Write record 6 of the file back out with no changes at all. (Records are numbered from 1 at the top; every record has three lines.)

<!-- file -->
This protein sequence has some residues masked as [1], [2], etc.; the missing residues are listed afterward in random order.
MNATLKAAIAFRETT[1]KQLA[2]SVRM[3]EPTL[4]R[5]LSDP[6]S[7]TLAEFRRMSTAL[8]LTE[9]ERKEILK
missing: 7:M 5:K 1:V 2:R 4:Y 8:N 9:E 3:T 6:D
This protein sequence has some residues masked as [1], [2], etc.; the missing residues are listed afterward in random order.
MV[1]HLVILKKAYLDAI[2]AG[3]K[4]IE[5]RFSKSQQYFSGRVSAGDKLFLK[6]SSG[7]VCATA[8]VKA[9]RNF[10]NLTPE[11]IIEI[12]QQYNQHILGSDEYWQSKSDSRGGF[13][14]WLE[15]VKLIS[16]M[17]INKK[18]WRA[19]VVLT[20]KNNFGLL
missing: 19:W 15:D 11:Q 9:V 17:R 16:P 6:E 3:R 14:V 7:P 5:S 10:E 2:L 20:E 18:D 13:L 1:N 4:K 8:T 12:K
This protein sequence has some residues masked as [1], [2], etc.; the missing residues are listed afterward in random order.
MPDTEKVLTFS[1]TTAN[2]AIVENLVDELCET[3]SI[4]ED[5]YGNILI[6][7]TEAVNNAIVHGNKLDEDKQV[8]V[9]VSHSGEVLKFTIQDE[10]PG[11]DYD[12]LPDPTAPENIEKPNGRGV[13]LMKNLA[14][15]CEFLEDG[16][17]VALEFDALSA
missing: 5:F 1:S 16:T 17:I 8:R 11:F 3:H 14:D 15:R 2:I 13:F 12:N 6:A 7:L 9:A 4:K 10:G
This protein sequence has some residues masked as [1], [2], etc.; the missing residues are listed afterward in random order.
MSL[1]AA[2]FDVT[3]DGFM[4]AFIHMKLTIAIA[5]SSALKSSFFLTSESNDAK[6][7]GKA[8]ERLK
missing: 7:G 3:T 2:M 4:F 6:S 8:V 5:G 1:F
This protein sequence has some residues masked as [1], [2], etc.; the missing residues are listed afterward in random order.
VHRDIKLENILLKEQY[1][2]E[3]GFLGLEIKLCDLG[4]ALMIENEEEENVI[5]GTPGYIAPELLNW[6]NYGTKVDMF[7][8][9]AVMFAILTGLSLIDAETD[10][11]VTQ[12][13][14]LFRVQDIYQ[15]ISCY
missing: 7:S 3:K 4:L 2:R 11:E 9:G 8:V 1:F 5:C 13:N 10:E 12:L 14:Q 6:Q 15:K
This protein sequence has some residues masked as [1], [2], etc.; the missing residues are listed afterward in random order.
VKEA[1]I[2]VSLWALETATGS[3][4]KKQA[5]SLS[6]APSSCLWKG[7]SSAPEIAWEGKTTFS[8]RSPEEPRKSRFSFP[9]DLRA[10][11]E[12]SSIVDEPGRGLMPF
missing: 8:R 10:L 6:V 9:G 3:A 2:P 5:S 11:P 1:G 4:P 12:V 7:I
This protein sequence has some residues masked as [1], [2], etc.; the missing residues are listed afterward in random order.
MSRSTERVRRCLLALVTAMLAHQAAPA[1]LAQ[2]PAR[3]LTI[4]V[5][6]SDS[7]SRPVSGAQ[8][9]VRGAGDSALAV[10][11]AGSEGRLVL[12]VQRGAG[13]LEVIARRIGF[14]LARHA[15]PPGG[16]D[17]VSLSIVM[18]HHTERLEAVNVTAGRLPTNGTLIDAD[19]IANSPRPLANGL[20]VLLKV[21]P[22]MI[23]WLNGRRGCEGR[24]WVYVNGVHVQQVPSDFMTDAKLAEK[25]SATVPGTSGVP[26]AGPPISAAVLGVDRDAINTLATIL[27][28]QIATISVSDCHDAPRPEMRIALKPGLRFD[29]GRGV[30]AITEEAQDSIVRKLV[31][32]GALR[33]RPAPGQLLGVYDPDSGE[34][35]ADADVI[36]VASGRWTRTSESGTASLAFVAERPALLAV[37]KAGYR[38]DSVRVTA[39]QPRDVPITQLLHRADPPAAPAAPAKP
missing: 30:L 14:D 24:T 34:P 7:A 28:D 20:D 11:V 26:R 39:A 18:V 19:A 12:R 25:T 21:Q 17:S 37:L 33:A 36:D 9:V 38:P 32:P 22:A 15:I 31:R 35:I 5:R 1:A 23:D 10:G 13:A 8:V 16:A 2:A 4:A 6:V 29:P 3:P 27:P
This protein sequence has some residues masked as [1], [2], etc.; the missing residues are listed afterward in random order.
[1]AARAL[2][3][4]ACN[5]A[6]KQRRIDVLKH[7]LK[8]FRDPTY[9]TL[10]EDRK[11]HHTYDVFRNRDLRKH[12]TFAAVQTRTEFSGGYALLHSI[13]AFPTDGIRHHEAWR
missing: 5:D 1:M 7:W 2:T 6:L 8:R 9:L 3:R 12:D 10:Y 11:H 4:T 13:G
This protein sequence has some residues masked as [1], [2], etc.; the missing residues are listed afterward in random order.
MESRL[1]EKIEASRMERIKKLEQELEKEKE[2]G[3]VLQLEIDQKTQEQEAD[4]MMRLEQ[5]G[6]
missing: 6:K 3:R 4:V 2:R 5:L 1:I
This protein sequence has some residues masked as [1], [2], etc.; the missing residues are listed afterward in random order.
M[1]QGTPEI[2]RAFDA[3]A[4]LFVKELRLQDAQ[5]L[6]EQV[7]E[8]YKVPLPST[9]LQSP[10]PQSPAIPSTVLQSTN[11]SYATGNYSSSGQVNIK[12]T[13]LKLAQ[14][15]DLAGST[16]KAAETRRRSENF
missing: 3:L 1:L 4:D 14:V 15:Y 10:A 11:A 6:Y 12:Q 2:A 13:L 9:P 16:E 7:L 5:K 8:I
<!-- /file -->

This protein sequence has some residues masked as [1], [2], etc.; the missing residues are listed afterward in random order.
VKEA[1]I[2]VSLWALETATGS[3][4]KKQA[5]SLS[6]APSSCLWKG[7]SSAPEIAWEGKTTFS[8]RSPEEPRKSRFSFP[9]DLRA[10][11]E[12]SSIVDEPGRGLMPF
missing: 8:R 10:L 6:V 9:G 3:A 2:P 5:S 11:P 1:G 4:P 12:V 7:I